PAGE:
Edited by Konrad Eisenbichler - ES18
In the wake of the extensive debates over terminology that have occupied historians of the “Renaissance” over the last few decades, there seems to be some movement towards a compromise that postulates both a rebirth and a multifaceted continuum. Such a solution allows for the awareness of a “rebirth” clearly evident in intellectuals and artists of the Renaissance, for the reformulation of that awareness as a historical construct by nineteenth- and twentieth-century scholars, and also for the idea of a slowly developing continuum in European society leading up to the “modernity” that is us. The articles in this collection seek to contribute to the ongoing debate on the Renaissance and further our understanding of this brilliant period in European history and culture. The collection’s premise is that there obviously was some continuity from the Middle Ages to the Renaissance, but also that the world did change dramatically and that this change is evident, in part, in the manner the “Renaissance” used, adapted, and manipulated its “medieval” inheritance.
Konrad Eisenbichler is professor of Renaissance Studies and past director of the Centre for Reformation and Renaissance Studies at Victoria College, University of Toronto.
ISBN: 978-0-7727-2045-0 softcover
The Sixteenth Century Journal, 41:3 (Fall 2010), pp. 862-863. Reviewed by Ian Frederick Moulton. (Hard copy available at CRRS.)
Renaissance Quarterly, 62:4 (Winter 2009), pp. 1229-1231. Reviewed by Deanne Williams.
The Review of English Studies, 60:247 (November 2009), pp. 808-809. Reviewed by David Matthews.
English Studies in Canada, 35:2-3 (June-September 2009), pp. 218-220. Reviewed by Stephen Guy-Bray.
Konrad Eisenbichler, “Introduction”
I. The Constantly Changing Continuum
1. Paul F. Grendler , “Continuity and Change in Italian Universities Between the Middle Ages and the Renaissance “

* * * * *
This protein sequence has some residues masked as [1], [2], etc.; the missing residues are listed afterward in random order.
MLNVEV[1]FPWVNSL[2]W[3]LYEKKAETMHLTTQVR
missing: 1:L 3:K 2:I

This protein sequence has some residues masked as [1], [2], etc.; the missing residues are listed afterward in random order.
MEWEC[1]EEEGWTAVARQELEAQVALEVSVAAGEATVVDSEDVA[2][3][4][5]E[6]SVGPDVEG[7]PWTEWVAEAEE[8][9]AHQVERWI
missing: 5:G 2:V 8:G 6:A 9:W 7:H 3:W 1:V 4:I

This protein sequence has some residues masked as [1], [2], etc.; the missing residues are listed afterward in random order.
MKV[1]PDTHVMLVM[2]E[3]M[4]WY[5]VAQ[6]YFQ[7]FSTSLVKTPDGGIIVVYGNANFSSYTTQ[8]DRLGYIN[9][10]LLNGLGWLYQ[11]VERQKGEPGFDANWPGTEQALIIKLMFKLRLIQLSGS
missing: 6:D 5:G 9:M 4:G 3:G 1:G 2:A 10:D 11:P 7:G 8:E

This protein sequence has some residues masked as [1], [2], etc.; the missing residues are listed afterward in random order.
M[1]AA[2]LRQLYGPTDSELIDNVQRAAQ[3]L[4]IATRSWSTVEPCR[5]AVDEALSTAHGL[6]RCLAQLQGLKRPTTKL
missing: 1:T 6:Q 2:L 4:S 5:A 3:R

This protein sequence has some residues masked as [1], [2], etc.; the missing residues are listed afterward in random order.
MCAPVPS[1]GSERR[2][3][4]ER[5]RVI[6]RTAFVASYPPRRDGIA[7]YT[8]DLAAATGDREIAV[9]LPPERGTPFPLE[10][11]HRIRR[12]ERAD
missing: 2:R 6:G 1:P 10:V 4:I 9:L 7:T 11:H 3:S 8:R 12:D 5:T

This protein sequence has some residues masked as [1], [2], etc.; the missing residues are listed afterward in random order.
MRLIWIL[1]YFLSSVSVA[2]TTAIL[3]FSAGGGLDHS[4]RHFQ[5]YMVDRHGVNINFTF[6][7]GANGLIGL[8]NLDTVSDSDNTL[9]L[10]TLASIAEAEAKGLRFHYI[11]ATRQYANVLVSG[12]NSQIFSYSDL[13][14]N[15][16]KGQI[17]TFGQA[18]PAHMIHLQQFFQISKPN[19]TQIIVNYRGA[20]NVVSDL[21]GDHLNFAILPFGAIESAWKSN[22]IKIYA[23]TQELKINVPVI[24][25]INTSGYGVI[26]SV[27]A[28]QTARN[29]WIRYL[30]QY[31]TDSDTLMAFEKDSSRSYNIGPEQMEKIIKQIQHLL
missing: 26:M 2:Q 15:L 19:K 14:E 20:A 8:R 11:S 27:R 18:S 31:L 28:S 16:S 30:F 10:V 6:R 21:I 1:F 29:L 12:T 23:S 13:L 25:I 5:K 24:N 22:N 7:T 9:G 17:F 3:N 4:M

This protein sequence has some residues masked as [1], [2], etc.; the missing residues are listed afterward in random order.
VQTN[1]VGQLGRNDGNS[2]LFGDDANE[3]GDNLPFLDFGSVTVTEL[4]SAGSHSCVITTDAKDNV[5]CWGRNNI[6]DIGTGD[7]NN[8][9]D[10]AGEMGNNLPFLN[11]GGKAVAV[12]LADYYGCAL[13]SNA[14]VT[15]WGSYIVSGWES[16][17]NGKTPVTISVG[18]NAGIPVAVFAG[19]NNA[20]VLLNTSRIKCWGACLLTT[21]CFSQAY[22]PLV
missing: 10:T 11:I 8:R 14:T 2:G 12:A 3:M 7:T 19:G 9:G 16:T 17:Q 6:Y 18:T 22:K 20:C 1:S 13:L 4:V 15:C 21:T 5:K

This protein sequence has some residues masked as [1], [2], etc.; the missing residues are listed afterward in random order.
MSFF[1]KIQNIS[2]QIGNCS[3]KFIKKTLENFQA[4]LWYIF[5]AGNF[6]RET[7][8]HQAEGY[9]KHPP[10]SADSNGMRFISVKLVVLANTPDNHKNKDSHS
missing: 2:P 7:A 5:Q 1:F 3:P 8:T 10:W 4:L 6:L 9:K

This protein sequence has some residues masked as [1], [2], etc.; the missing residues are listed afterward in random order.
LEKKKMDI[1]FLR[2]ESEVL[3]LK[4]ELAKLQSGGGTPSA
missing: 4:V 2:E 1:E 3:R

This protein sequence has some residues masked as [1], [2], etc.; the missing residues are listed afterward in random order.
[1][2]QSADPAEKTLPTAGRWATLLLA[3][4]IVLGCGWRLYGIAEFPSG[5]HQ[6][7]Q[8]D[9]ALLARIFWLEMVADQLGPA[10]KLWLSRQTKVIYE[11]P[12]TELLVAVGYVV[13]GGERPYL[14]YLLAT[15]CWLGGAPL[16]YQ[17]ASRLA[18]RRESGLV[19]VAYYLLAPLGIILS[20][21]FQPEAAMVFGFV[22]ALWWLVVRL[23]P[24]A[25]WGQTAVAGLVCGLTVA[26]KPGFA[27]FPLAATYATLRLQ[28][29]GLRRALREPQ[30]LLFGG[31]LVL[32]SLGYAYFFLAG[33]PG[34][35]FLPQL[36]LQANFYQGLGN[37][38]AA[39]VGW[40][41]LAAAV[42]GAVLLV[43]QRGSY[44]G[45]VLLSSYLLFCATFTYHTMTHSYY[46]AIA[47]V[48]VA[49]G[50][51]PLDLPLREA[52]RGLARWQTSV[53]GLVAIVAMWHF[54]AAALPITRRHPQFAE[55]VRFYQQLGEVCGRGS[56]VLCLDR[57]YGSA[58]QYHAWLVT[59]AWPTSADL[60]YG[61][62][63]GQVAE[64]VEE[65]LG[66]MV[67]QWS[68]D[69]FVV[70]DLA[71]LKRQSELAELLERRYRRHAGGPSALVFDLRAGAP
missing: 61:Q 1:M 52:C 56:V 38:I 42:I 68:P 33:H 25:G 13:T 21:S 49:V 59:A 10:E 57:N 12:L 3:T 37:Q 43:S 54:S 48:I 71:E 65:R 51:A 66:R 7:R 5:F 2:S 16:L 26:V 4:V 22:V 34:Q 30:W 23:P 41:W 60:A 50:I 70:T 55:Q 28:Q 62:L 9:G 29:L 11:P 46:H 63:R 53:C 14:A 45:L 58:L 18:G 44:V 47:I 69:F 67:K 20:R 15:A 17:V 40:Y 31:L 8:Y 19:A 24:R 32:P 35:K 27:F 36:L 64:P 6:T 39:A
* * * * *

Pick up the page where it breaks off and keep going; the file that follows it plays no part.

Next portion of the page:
2. Alexander Nagel and Christopher S. Wood, “What Counted as an ‘Antiquity’ in the Renaissance?”
3. James Nelson Novoa, “Leone Ebreo’s Appropriation of Bocaccio’s De genealogia deorum gentilium
4. Donald Beecher, “The Fables of Bidpai from the Middle Ages to the Renaissance”
5. Gary Waller, “Shakespeare’s Reformed Virgin”
II. Appropriating For Current Purposes
6. E. Natalie Rothman, “Self-Fashioning in the Mediterranean Contact Zone: Giovanni Battista Salvago and his Africa Overo Barbaria (1625)”
7. Lidia Radi, “Joan of Arc and the Crusade: Memorising Medieval Examples to Improve a Renaissance King”
8. Brian Gourley, “Carnivalising Apocalyptic History in John Bale’s King John and Three Laws
9. Philippa Sheppard, “The Puzzle of Pucelle or Pussel: Shakespeare’s Joan of Arc Compared With Two Antecedents”
10. Linda Vecchi, “A Vale of Tears: Early Modern Women’s Writing and the Lamentory Style”
III. Building Upon the Past
11. Michael Edwards, “Medieval Philosophy in the Late Renaissance: The Case of Internal and External Time in Scotist Metaphysics”
12. Richard Raiswell, “Medieval Geography in the Age of Exploration: The Fardle of Factions in its English Context”
13. Hans Peter Broedel, “Now I will believe that there are unicorns”: The Existence of Fabulous Beasts in Renaissance Historiae Naturales
14. Gabrielle Sugar, “Medieval Universes and Early Modern Worlds: Conceptions of the Cosmos in Johannes Kepler’s Somnium”
15. Vittoria Feola, “Elias Ashmole’s Theatrum Chemicum Britannicum (1652): The Relation Between Antiquarianism and Science in Seventeenth-Century England”